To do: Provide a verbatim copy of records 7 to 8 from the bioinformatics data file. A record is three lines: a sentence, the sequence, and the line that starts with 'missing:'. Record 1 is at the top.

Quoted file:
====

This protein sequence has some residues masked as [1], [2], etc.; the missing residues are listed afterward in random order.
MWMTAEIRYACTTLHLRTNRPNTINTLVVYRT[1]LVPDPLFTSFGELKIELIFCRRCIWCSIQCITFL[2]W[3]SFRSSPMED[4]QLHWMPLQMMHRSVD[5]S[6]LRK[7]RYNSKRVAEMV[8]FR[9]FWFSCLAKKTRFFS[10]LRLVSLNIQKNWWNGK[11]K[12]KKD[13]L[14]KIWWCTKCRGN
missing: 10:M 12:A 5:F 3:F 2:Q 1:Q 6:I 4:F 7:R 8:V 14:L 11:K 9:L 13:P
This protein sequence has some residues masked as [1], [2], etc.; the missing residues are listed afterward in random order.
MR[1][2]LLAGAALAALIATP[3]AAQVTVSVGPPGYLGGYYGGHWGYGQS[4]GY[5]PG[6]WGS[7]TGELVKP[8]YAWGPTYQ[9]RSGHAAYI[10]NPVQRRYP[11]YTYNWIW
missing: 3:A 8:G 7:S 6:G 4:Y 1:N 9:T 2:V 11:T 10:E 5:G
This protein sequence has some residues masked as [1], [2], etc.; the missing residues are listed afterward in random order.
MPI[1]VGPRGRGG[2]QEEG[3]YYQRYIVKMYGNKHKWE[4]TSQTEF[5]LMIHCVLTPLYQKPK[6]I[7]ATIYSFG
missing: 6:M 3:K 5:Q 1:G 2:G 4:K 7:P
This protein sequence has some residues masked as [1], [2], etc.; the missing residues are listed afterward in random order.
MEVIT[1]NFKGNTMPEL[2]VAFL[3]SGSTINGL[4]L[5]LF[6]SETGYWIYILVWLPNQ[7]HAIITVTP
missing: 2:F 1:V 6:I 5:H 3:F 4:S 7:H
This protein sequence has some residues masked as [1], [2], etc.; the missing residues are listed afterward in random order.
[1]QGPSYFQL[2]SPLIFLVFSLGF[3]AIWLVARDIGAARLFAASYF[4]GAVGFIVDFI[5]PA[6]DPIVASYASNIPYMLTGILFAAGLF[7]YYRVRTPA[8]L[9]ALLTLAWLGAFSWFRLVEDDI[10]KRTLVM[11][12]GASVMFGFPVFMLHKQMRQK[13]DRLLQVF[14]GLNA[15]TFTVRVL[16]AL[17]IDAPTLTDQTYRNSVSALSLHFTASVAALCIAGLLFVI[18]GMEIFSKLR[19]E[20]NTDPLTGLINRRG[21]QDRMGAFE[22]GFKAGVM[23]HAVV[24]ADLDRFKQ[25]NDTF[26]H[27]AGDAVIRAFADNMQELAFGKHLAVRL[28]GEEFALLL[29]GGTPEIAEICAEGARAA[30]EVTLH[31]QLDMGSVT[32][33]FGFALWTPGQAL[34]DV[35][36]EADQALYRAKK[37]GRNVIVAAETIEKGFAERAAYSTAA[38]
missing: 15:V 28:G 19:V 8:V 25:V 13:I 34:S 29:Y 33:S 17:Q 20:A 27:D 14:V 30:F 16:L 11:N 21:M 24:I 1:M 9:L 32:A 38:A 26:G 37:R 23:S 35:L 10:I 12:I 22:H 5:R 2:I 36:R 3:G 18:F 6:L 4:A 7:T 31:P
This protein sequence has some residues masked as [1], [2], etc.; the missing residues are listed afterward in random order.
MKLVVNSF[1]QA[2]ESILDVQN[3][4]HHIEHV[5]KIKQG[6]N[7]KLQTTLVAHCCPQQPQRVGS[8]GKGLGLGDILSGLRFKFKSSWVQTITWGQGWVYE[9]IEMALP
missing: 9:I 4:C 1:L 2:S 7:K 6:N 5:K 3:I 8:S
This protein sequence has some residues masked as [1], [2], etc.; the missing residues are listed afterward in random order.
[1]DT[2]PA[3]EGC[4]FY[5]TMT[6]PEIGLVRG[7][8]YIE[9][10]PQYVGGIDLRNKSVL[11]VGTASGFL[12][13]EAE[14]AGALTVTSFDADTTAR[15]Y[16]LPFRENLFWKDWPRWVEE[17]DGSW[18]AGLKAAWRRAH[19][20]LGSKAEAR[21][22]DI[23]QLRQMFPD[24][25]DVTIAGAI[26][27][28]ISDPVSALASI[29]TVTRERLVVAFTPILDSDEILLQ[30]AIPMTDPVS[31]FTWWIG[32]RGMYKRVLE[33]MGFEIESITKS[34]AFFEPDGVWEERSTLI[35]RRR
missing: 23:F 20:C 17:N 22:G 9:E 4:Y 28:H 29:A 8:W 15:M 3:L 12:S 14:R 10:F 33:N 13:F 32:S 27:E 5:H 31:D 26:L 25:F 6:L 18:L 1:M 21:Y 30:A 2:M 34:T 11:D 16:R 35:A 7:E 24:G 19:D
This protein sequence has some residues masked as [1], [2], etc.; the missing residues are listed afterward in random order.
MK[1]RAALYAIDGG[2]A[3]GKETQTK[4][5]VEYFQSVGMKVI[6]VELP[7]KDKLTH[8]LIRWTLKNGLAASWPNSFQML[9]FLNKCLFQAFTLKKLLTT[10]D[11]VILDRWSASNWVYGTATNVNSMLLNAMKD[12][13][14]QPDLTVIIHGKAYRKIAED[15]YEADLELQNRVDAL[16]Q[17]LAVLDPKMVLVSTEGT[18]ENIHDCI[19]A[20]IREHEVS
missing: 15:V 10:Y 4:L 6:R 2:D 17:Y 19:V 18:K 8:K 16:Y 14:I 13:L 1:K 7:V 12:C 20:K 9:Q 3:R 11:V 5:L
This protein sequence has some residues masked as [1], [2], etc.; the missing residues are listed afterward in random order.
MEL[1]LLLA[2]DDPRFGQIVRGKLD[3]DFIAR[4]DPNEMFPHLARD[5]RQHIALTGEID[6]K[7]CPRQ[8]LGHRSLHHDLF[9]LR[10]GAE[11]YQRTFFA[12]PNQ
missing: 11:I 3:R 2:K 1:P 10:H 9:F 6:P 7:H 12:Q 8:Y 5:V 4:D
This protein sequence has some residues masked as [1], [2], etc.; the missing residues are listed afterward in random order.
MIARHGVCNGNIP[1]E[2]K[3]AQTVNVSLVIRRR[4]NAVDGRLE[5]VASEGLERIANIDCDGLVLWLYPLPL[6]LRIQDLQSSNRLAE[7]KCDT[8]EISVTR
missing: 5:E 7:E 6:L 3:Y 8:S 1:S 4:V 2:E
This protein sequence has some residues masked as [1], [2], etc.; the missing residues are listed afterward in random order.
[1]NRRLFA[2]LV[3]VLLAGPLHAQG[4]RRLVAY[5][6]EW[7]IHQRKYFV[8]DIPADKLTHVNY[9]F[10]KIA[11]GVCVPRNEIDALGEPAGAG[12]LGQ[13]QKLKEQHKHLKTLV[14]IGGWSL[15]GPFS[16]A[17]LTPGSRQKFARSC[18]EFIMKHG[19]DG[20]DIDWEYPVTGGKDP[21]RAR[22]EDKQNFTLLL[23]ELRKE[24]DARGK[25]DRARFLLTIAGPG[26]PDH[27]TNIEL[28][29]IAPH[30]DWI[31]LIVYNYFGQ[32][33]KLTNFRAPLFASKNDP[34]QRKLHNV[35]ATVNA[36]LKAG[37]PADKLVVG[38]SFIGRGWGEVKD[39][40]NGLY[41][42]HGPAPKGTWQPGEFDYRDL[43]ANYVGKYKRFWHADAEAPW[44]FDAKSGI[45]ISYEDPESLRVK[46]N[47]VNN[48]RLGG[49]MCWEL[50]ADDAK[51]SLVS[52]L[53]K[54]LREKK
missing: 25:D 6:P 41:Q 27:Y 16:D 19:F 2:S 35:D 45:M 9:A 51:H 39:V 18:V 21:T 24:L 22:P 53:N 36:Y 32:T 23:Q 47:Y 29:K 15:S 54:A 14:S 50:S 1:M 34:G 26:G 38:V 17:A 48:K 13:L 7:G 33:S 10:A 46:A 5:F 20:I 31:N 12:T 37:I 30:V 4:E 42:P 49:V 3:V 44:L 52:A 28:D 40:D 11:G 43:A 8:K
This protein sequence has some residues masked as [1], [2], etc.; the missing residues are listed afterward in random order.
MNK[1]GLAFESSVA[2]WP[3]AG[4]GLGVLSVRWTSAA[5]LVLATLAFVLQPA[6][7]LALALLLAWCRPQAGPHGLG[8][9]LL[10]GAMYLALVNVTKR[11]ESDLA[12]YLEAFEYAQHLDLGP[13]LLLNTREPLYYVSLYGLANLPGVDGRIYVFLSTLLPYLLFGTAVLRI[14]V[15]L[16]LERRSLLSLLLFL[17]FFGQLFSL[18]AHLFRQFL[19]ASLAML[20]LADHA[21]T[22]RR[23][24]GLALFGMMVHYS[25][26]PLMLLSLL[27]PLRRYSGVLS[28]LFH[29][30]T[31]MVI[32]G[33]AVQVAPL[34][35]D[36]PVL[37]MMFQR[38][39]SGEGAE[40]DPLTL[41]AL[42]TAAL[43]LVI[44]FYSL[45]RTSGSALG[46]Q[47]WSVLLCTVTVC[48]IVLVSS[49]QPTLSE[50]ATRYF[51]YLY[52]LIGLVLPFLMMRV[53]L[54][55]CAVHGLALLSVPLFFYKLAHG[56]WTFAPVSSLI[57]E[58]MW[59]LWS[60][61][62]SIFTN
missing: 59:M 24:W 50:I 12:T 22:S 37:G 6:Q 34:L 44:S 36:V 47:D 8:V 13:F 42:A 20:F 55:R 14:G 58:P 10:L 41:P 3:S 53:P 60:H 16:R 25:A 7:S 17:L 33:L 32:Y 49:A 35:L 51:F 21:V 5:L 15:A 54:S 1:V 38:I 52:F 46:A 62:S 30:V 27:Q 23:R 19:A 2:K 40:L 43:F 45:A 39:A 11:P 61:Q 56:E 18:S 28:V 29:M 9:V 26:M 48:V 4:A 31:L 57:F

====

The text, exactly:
This protein sequence has some residues masked as [1], [2], etc.; the missing residues are listed afterward in random order.
[1]DT[2]PA[3]EGC[4]FY[5]TMT[6]PEIGLVRG[7][8]YIE[9][10]PQYVGGIDLRNKSVL[11]VGTASGFL[12][13]EAE[14]AGALTVTSFDADTTAR[15]Y[16]LPFRENLFWKDWPRWVEE[17]DGSW[18]AGLKAAWRRAH[19][20]LGSKAEAR[21][22]DI[23]QLRQMFPD[24][25]DVTIAGAI[26][27][28]ISDPVSALASI[29]TVTRERLVVAFTPILDSDEILLQ[30]AIPMTDPVS[31]FTWWIG[32]RGMYKRVLE[33]MGFEIESITKS[34]AFFEPDGVWEERSTLI[35]RRR
missing: 23:F 20:C 17:N 22:G 9:E 4:Y 28:H 29:A 8:W 15:M 3:L 12:S 14:R 10:F 33:N 13:F 32:S 27:E 5:H 31:D 26:L 25:F 6:L 18:L 1:M 21:Y 30:A 2:M 34:T 11:D 16:R 35:A 7:E 24:G 19:D
This protein sequence has some residues masked as [1], [2], etc.; the missing residues are listed afterward in random order.
MK[1]RAALYAIDGG[2]A[3]GKETQTK[4][5]VEYFQSVGMKVI[6]VELP[7]KDKLTH[8]LIRWTLKNGLAASWPNSFQML[9]FLNKCLFQAFTLKKLLTT[10]D[11]VILDRWSASNWVYGTATNVNSMLLNAMKD[12][13][14]QPDLTVIIHGKAYRKIAED[15]YEADLELQNRVDAL[16]Q[17]LAVLDPKMVLVSTEGT[18]ENIHDCI[19]A[20]IREHEVS
missing: 15:V 10:Y 4:L 6:R 2:D 17:Y 19:V 18:K 8:K 16:Y 14:I 13:L 1:K 7:V 12:C 20:K 9:Q 3:R 11:V 5:L